I have been writing all my life. It is my passion and my vocation. I wish I could make more money at it, but I have come to realize that I live in a post-literate culture. Serious reading will soon be a lost skill, and with it writers will no longer be needed.
In a culture obsessed with sound and image, there is shrinking appreciation for words and ideas and for the people who deal in them. But my need for food and shelter has not diminished with America's appetite for the written word.
For that reason, I started teaching writing a few years ago at the College of Charleston. It has been a rewarding experience, and I have learned much about our culture and our nation's future as I have mingled with classes of bright and idealistic young juniors and seniors in the College of Communications. And I have met the post-literate future face to face.
Many of my students demonstrate an indifference to proper grammar, punctuation, and sentence structure that is rooted, not just in their previous education, but in their broader culture. The time to address that problem was at least a generation ago.
Today, I look around and see a culture of declining literacy in which few know enough to recognize declining literacy. When interpretive signage in the Charleston Museum and even historical markers placed by the City of Charleston clearly need another round of editing, it's hard to mark my students down for making the same mistakes. But I do. Sloppy punctuation. It's everywhere.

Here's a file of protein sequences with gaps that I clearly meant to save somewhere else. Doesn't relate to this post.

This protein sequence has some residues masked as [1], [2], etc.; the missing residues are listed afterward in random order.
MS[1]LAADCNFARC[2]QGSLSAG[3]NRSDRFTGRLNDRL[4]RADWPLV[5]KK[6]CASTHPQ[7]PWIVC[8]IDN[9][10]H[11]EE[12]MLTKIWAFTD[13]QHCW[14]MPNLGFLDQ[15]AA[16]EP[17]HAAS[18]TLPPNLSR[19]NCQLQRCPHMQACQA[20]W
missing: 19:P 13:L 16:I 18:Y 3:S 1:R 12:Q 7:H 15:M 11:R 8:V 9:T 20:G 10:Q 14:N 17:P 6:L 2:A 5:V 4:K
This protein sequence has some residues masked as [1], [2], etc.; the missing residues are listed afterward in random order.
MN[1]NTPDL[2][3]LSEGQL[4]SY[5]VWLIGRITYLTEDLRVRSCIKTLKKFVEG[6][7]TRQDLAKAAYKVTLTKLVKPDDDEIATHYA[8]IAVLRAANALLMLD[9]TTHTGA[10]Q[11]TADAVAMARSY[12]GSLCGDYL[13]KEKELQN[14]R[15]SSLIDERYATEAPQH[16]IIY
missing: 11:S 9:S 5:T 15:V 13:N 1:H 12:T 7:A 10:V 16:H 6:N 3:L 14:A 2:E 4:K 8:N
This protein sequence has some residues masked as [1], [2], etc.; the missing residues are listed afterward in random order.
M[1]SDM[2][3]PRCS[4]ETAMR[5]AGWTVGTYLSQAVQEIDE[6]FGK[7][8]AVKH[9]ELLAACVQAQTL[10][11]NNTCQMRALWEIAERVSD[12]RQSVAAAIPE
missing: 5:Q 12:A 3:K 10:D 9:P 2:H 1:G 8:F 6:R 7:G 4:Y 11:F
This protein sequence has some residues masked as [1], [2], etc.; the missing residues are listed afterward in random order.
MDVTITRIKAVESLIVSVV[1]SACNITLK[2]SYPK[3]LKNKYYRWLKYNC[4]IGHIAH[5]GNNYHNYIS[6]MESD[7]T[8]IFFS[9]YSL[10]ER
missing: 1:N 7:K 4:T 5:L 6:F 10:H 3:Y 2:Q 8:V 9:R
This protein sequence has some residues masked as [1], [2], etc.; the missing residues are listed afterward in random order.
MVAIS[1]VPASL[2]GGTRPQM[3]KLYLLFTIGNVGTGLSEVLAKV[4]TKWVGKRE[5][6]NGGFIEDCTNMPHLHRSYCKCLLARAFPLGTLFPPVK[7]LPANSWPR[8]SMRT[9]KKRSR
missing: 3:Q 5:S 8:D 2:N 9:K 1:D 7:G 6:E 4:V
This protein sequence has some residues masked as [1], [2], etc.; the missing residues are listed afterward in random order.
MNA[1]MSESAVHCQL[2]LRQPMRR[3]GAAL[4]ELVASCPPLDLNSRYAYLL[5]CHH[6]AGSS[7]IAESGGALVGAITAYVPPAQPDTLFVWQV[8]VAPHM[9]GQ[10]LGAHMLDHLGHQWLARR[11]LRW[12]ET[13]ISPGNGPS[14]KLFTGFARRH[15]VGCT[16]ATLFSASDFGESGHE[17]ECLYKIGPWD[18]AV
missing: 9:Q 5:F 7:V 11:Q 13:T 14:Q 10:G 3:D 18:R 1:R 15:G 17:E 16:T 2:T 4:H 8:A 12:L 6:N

For all of its convenience and virtues, Wikipedia offers millions of pages of bad grammar and punctuation. I have a friend who is retired from a Washington, D.C., publishing company where she spent her days editing professional and academic journals. Now when she gets nostalgic for the old days, she goes on Wikipedia and spends a few hours cleaning up the mess. It's a brave but futile gesture.
I recently read a mass-mailer from a Mt. Pleasant company. The four-page, single-spaced letter went to thousands of residents. I immediately started marking up the pages. By the time I had finished, I had red-lined dozens of missed and incorrect punctuation marks, examples of garbled syntax, incorrect word choices, and other errors that would have earned this letter a C- had it been submitted in one of my classes.
I like to show my students examples of horribly written commercial tripe and ask, "It's one thing for tire dealers and ghost tour operators to write this way, but would you seek financial or medical assistance from someone who could not write and edit any better than this?"
One thing that drives me nuts is people who insist on putting a question mark at the end of a command, as in "Guess what?" I have seen it in The Post and Courier several times, including this teaser head at the top of the lead Sports page on March 24: "Guess who is on top of the leader board at Bay Hill?" Totally unacceptable.
Now Heinz wants to promote its new ketchup bottle, partially composed of plant material. Its label reads, "Guess what my bottle is made of?" AAAIIIGGGHHH!!!
Of course, most people who read this will shrug and say, "What's the big deal with grammar and punctuation?" But that's the point: It used to be a big deal. Correct grammar and punctuation were considered the mark of an educated and disciplined mind. In our post-literate world, they seem to be optional and perhaps even a little effete. Who needs grammar and punctuation in the age of Kanye West?
Appreciating good writing in this age is like having an ear for perfect pitch in a world where no one else can hear the shrill, flat, horrible notes sounding all around. But just because you don't know the difference between good writing and bad doesn't mean there isn't any. I will be hammering that point to my new class in a couple of months.
Will Moredock is a South Carolina native with degrees from the University of Georgia and the University of South Carolina. He is an award-winning journalist and short-story writer and author of Banana Republic: A Year in the Heart of Myrtle Beach.